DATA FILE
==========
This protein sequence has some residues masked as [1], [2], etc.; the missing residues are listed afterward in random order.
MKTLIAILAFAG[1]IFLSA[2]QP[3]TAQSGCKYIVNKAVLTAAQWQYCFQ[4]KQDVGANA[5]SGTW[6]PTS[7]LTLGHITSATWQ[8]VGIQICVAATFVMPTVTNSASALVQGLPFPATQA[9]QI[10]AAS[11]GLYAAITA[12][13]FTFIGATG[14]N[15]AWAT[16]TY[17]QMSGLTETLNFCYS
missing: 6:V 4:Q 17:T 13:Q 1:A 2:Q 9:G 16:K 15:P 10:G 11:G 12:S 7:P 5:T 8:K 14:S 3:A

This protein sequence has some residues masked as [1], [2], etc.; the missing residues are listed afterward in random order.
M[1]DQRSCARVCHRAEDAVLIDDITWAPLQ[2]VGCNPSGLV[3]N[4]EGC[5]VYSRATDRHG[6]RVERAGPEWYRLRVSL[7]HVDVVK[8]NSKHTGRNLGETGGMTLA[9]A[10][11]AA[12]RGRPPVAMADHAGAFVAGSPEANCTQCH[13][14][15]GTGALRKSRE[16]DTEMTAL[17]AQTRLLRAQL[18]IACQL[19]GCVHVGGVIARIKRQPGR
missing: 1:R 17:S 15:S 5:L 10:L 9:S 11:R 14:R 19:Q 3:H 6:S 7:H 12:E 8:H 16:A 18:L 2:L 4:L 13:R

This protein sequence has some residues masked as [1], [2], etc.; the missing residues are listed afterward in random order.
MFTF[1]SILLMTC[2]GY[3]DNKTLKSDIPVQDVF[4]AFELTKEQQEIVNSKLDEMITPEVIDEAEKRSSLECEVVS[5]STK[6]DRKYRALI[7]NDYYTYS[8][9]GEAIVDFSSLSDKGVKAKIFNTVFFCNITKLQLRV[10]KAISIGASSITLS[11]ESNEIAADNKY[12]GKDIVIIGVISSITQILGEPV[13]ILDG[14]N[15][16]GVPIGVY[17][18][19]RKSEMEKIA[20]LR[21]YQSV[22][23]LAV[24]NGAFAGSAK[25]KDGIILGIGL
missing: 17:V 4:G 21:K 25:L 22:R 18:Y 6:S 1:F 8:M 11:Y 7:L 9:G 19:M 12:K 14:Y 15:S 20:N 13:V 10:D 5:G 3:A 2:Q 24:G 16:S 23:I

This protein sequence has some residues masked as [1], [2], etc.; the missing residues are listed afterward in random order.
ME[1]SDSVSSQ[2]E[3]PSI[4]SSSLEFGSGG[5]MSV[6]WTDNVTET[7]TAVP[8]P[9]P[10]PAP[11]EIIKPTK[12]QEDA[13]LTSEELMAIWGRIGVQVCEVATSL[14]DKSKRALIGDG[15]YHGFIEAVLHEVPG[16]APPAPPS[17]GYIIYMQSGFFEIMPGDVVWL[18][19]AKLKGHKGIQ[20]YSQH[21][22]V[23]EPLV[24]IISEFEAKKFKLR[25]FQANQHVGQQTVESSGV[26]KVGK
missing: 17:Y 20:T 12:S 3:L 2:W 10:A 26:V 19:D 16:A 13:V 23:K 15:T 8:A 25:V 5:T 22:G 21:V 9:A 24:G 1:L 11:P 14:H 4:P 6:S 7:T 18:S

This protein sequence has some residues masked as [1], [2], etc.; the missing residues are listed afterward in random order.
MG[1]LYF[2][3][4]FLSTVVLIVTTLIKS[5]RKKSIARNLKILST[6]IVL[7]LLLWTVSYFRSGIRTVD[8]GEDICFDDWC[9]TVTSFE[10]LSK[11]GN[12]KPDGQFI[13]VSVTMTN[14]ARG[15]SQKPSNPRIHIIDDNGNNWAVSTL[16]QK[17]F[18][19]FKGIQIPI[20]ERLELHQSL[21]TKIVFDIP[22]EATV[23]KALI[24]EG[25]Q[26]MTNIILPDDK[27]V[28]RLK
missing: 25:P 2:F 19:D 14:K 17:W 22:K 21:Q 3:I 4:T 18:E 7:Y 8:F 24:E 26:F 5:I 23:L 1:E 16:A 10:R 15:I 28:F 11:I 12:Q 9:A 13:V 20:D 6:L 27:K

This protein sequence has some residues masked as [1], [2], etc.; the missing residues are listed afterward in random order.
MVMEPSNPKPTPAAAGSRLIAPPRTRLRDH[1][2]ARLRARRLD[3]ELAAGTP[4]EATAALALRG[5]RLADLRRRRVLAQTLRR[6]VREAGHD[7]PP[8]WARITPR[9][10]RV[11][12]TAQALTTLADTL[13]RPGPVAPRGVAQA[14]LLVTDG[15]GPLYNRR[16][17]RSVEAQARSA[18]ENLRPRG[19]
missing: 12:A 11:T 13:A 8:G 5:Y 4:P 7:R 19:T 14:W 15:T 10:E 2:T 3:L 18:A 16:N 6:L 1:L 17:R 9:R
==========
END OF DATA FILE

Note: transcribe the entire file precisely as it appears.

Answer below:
This protein sequence has some residues masked as [1], [2], etc.; the missing residues are listed afterward in random order.
MKTLIAILAFAG[1]IFLSA[2]QP[3]TAQSGCKYIVNKAVLTAAQWQYCFQ[4]KQDVGANA[5]SGTW[6]PTS[7]LTLGHITSATWQ[8]VGIQICVAATFVMPTVTNSASALVQGLPFPATQA[9]QI[10]AAS[11]GLYAAITA[12][13]FTFIGATG[14]N[15]AWAT[16]TY[17]QMSGLTETLNFCYS
missing: 6:V 4:Q 17:T 13:Q 1:A 2:Q 9:G 16:K 15:P 10:G 11:G 12:S 7:P 5:T 8:K 14:S 3:A

This protein sequence has some residues masked as [1], [2], etc.; the missing residues are listed afterward in random order.
M[1]DQRSCARVCHRAEDAVLIDDITWAPLQ[2]VGCNPSGLV[3]N[4]EGC[5]VYSRATDRHG[6]RVERAGPEWYRLRVSL[7]HVDVVK[8]NSKHTGRNLGETGGMTLA[9]A[10][11]AA[12]RGRPPVAMADHAGAFVAGSPEANCTQCH[13][14][15]GTGALRKSRE[16]DTEMTAL[17]AQTRLLRAQL[18]IACQL[19]GCVHVGGVIARIKRQPGR
missing: 1:R 17:S 15:S 5:L 10:L 9:S 11:R 14:R 19:Q 3:H 6:S 7:H 12:E 8:H 16:A 18:L 2:L 4:L 13:R

This protein sequence has some residues masked as [1], [2], etc.; the missing residues are listed afterward in random order.
MFTF[1]SILLMTC[2]GY[3]DNKTLKSDIPVQDVF[4]AFELTKEQQEIVNSKLDEMITPEVIDEAEKRSSLECEVVS[5]STK[6]DRKYRALI[7]NDYYTYS[8][9]GEAIVDFSSLSDKGVKAKIFNTVFFCNITKLQLRV[10]KAISIGASSITLS[11]ESNEIAADNKY[12]GKDIVIIGVISSITQILGEPV[13]ILDG[14]N[15][16]GVPIGVY[17][18][19]RKSEMEKIA[20]LR[21]YQSV[22][23]LAV[24]NGAFAGSAK[25]KDGIILGIGL
missing: 17:V 4:G 21:K 25:L 22:R 18:Y 6:S 1:F 8:M 11:Y 7:L 9:G 19:M 12:K 14:Y 15:S 20:N 13:V 10:D 5:G 3:A 2:Q 24:G 16:S 23:I

This protein sequence has some residues masked as [1], [2], etc.; the missing residues are listed afterward in random order.
ME[1]SDSVSSQ[2]E[3]PSI[4]SSSLEFGSGG[5]MSV[6]WTDNVTET[7]TAVP[8]P[9]P[10]PAP[11]EIIKPTK[12]QEDA[13]LTSEELMAIWGRIGVQVCEVATSL[14]DKSKRALIGDG[15]YHGFIEAVLHEVPG[16]APPAPPS[17]GYIIYMQSGFFEIMPGDVVWL[18][19]AKLKGHKGIQ[20]YSQH[21][22]V[23]EPLV[24]IISEFEAKKFKLR[25]FQANQHVGQQTVESSGV[26]KVGK
missing: 17:Y 20:T 12:S 3:L 2:W 10:A 26:V 19:D 16:A 13:V 23:K 15:T 8:A 25:V 5:T 22:G 21:V 9:A 24:G 1:L 11:P 14:H 4:P 6:S 7:T 18:S

This protein sequence has some residues masked as [1], [2], etc.; the missing residues are listed afterward in random order.
MG[1]LYF[2][3][4]FLSTVVLIVTTLIKS[5]RKKSIARNLKILST[6]IVL[7]LLLWTVSYFRSGIRTVD[8]GEDICFDDWC[9]TVTSFE[10]LSK[11]GN[12]KPDGQFI[13]VSVTMTN[14]ARG[15]SQKPSNPRIHIIDDNGNNWAVSTL[16]QK[17]F[18][19]FKGIQIPI[20]ERLELHQSL[21]TKIVFDIP[22]EATV[23]KALI[24]EG[25]Q[26]MTNIILPDDK[27]V[28]RLK
missing: 25:P 2:F 19:D 14:K 17:W 22:K 21:Q 3:I 4:T 18:E 7:Y 8:F 24:E 26:F 5:I 23:L 1:E 16:A 10:R 15:I 28:F 11:I 12:Q 9:A 13:V 20:D 6:L 27:K

This protein sequence has some residues masked as [1], [2], etc.; the missing residues are listed afterward in random order.
MVMEPSNPKPTPAAAGSRLIAPPRTRLRDH[1][2]ARLRARRLD[3]ELAAGTP[4]EATAALALRG[5]RLADLRRRRVLAQTLRR[6]VREAGHD[7]PP[8]WARITPR[9][10]RV[11][12]TAQALTTLADTL[13]RPGPVAPRGVAQA[14]LLVTDG[15]GPLYNRR[16][17]RSVEAQARSA[18]ENLRPRG[19]
missing: 12:A 11:T 13:A 8:G 5:Y 4:P 7:R 19:T 14:W 15:T 10:E 2:T 3:L 18:A 16:N 6:L 1:L 17:R 9:R